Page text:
In 1998, after the death of Howard E. "Hud" Davies, a local drummer who played with Benny Goodman, Mr. Conn went to the gravesite after everyone had gone and played taps and Mr. Goodman's theme song, "Goodbye."

"He was such a beautiful person, and that came through in his playing," said drummer Spider Rondinelli. "His trumpet style could be as cool as Chet Baker or as heavy as Lee Morgan. He always told me that he admired me and I would say, 'I got it from you, babe.'"

Born Daniel Constabile, later changed to Constable, Mr. Conn grew up in East Liberty and began playing trumpet at 12.

His grandfather, who played cornet, taught him the rudiments before helping him to secure his first job in an Italian marching band. For three years, the group performed for St. Anthony's and St. Rocco's Day celebrations.

Later, he performed in Rome with a 45-piece Italian band for the pope.

Still, Mr. Conn didn't take the instrument all that seriously until he became a member of the famed Westinghouse High School Kadets, a swing band that played music ranging from "String of Pearls" to Coleman Hawkins' "Body and Soul."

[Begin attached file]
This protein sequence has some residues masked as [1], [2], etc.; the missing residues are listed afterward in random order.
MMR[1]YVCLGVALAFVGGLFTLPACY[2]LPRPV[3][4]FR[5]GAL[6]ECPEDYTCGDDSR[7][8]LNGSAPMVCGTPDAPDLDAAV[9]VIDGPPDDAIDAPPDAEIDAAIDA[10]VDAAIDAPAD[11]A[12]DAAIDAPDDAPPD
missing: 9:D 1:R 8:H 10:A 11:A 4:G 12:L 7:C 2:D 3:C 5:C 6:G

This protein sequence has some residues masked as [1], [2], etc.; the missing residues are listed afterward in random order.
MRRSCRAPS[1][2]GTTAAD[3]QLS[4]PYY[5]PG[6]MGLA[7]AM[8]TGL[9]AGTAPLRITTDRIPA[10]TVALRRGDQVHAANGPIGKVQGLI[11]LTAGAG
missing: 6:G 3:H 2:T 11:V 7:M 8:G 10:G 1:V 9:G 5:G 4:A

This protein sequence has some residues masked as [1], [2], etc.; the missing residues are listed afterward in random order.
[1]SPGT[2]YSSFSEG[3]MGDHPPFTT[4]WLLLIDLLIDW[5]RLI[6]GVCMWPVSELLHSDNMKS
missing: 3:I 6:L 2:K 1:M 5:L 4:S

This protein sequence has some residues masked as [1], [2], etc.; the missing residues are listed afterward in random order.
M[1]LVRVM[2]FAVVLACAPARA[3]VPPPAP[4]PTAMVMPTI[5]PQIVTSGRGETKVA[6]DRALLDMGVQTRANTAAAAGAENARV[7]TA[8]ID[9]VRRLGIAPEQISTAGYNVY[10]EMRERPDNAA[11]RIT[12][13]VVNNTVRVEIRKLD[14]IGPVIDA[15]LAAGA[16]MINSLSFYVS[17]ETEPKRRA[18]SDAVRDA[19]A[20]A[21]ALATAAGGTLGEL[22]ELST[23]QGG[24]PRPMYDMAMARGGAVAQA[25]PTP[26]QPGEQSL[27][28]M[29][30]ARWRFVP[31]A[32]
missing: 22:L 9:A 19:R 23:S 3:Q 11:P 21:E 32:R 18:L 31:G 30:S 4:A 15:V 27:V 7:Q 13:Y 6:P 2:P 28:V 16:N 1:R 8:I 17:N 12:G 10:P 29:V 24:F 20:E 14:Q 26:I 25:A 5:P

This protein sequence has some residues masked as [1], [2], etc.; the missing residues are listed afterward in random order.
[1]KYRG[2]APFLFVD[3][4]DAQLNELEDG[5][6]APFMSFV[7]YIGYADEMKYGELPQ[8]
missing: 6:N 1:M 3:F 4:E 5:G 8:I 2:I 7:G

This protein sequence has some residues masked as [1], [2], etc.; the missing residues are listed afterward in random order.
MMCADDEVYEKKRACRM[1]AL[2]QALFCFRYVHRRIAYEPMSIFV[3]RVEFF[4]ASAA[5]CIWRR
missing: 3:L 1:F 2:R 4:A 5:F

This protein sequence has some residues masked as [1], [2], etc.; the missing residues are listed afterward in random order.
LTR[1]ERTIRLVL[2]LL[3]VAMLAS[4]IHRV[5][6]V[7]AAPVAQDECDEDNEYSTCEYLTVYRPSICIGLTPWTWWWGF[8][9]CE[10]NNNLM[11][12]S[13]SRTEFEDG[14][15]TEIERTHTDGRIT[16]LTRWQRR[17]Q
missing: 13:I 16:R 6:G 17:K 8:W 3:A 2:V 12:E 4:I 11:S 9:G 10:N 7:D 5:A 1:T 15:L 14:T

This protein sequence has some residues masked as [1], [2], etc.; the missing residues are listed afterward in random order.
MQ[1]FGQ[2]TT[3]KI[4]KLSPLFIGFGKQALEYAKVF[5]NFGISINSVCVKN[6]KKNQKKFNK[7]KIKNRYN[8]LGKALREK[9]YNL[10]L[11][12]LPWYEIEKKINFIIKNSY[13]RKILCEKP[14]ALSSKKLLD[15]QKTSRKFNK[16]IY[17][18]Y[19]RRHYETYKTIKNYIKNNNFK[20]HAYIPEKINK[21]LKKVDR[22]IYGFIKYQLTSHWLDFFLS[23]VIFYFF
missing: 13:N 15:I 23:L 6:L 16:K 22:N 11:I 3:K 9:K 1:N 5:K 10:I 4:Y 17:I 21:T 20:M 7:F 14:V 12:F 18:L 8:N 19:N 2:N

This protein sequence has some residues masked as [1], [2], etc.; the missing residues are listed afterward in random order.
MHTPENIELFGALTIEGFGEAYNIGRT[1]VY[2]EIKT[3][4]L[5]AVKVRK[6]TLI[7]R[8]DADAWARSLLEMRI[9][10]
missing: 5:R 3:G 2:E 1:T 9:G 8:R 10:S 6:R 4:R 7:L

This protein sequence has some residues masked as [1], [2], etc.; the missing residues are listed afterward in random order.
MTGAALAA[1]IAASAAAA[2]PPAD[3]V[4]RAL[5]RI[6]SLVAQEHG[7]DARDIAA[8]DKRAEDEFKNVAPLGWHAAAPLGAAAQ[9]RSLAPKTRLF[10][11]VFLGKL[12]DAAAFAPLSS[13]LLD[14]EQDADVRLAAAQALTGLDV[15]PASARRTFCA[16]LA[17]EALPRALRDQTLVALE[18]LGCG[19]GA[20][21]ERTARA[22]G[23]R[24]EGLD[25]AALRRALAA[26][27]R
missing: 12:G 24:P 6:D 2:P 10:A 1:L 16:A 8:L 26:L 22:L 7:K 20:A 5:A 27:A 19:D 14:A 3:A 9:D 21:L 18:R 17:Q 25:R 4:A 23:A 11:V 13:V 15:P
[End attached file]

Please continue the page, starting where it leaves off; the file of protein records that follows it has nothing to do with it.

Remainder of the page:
The band was directed by the late Carl McVickers and featured saxophonist "Buzz" Renn and his brother, trombonist Jack Renn, Ahmad Jamal, Grover Mitchell, Pete Henderson, Albert Aarons, Dakota Staton and Adam Wade. After school, Mr. Conn listened to records -- mostly trumpet players -- and sometimes copied solos, including Bunny Berrigan's "I Can't Get Started" and Theodore "Fats" Navarro's "Fat Boy."

Soon, he began to perform locally, playing mostly honky-tonk music at a club in Homewood called the Everbest, which later became the Too Sweet Lounge.

In 1950, Mr. Conn left Pittsburgh to join Burt Massengale's band in Hattiesburg, Miss. The eight-piece group played many songs associated with singer Phil Harris, like "The Preacher and the Bear" and "Benny's From Heaven."

When the Korean War began, Mr. Conn left Mr. Massengale to take a $12-a-week gig with Clyde McCoy and the Sugar Blues Kings.

Still later, Mr. Conn performed in bands led by Claude Thornhill, Al Boleto, Hal McIntyre and others.